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Safety first or built to counter? The 4-6-0 formation explained

Craig Levein's planned tactics for Scotland's Euro 2012 game against the Czech Republic have caused dismay amongst fans. But could a formation with no strikers work?

Strength in numbers: Scotland are set to adopt an unfamiliar tactical approach to keep Czech Republic out.
©SNS Group

At first glance, Craig Levein's Scotland team selection to face the Czech Republic suggests one thing: he's playing with no strikers. Jamie Mackie, Graham Dorrans, James Morrison and Steven Naismith have all been named as the attacking options in the side but popular opinion suggests none of the four will be asked to go it alone up front.

QPR striker Mackie, making his international debut, does have a previous record of fulfilling a lone striker role at club level, leaving the possibility open that he has been preferred to Kenny Miller and will play furthest forward in a 4-5-1/4-2-3-1 formation. But if Levein has decided to omit a dedicated front man from his XI, what lies in store tactically in Prague?

The strikerless formation has been described by some as a 4-2-2-2, with two holding midfielders supporting a narrow front four. But that formation tends to at least have one typical centre forward, think of how Brazil shaped up at the 2010 World Cup, for example, with Luis Fabiano furthest forward with support from Robinho, with Kaka and Elano in behind bursting forward.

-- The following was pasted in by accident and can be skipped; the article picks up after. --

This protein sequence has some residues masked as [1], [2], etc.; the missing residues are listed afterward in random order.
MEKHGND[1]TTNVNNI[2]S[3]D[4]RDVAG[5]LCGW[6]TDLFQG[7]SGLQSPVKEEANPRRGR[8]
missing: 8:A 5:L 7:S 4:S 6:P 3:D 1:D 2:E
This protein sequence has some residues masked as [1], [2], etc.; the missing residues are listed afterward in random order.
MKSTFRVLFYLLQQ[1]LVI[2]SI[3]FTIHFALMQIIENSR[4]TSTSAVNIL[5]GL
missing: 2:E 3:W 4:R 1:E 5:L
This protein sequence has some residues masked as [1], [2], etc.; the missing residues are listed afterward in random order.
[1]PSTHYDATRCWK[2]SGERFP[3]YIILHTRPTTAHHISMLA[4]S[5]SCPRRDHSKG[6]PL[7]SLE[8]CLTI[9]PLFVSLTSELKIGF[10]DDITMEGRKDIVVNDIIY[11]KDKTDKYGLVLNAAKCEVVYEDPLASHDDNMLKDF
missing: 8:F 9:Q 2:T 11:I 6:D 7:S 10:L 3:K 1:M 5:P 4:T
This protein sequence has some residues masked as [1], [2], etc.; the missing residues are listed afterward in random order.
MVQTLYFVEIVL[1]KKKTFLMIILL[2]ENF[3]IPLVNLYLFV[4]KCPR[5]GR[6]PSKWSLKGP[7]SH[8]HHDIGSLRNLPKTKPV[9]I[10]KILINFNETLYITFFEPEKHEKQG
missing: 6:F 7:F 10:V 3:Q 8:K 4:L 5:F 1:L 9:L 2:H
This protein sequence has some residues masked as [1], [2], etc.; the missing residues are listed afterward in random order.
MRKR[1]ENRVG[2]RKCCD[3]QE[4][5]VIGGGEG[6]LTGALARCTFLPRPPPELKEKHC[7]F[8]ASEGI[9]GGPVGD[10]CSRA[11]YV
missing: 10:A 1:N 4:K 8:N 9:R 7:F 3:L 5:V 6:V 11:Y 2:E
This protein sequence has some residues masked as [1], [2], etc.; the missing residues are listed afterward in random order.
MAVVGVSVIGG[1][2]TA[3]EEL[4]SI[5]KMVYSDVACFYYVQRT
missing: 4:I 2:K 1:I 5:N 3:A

The more likely scenario however is the 4-6-0 and it is not an alien concept to modern football. Without attempting to draw comparisons in personnel, frankly that would be unrealistic, teams such as Villarreal, Real Madrid, Arsenal, Roma and, most effectively, Manchester United have all deployed the formation in recent times. France even won the World Cup in 1998 with a slight variation on the theme.

Sir Alex Ferguson frequently deployed Ryan Giggs, Cristiano Ronaldo, Wayne Rooney and Carlos Tevez as the advanced players during the 2007/08 season, with the efforts of the latter two contributing largely to Ronaldo's 42 goals that campaign. They also won the Champions League that season.